DHSS, Judicial branch outline capital requests for lawmakers
The Bond Bill committee heard from the Department of Health and Social Services about its role in Gov. John Carney’s efforts to improve access to clean water.
DHSS is looking for over $42 million in capital funding for building restoration, public health lab expansions and needed maintenance.
But $22 million of those funds would be included in Gov Carney’s effort to invest in clean water infrastructure as part of the department’s drinking water state revolving fund.
State Rep. Michael Ramone (R-Pike Creek Valley) argues the money is desperately needed. He says as he helps fill pools for his business, he’s noticed the water coming out of pipes is browner than ever across the state.
“And I look out there and say you know, we’ve had wetter seasons than ever in our lives — and this isn’t like well water or water pumped up just to fill pools, this is water that I think people are drinking,” Ramone said. “When you see our pools fill and how brown they are with the iron and all it’s very scary.”
DHSS staff say this funding would give them more flexibility than federal funds. Jamie Mack, head of Health Systems Protection says he usually gets around $11 million from the federal government for clean water projects, but there’s less discretion on where it can be spent.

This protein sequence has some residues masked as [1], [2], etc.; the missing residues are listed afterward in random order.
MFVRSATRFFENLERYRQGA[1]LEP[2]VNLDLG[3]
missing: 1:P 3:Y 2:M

In all, Carney is seeking $50 million for a clean water trust fund, with the other $28 million going to DNREC.
The future of remote working for state employees post-pandemic was also a topic of conversation at the Bond Bill committee hearing
DHSS Secretary Molly Magarik was asked about remote work, and says her team is looking at the possibility of transitioning employees to that permanently.
Magarik says it's very possible some DHSS staff could stay remote, and save the state money on office space.
But at the Judciary's hearing, Chief Justice Collins Seitz said his team already largely ruled out a shift to remote work for court staff.
“Even though in the business world, work from home works pretty well, from a judicial standpoint, we are a very human centered, touch centered to the population of the state of Delaware," said Seitz. "People need to come in and out of the courthouses.”
Seitz is seeking $39 million to build new office space in the old Customs House in Wilmington. He says the Leonard Williams Justice Center is running out of space and building an office would save the state spending to lease offices.
Seitz notes the courts are prepared to make some pandemic-inspired changes permanent to cut costs, such as using virtual hearings for inmates rather than bussing them across the state.
Seitz also highlighted $38 million for renovations to the Sussex County Courthouse, a full shift to an e-filing cases system, and repairs to the Williams Justice Center, which is now over 20 years old.
He also briefed lawmakers on the new family court facilities in Kent and Sussex counties. Schematics and floor plans are currently being finalized and the construction team is working on preparing the new sites for construction.
Seitz says the total cost for the new buildings is estimated to be around $105 million per facility. Seitz is asking lawmakers for an additional $50 million on top of the $50 million already recommended by the governor to help expedite this construction.
His ask was supported by some lawmakers, including State Sen. Colin Bonini (R- Dover South), who says they should give as much money as possible to speed up the process of building these new facilities.
Bonini says his fellow legislators have been putting off these new family court facilities for a while now, and it's high time they get done.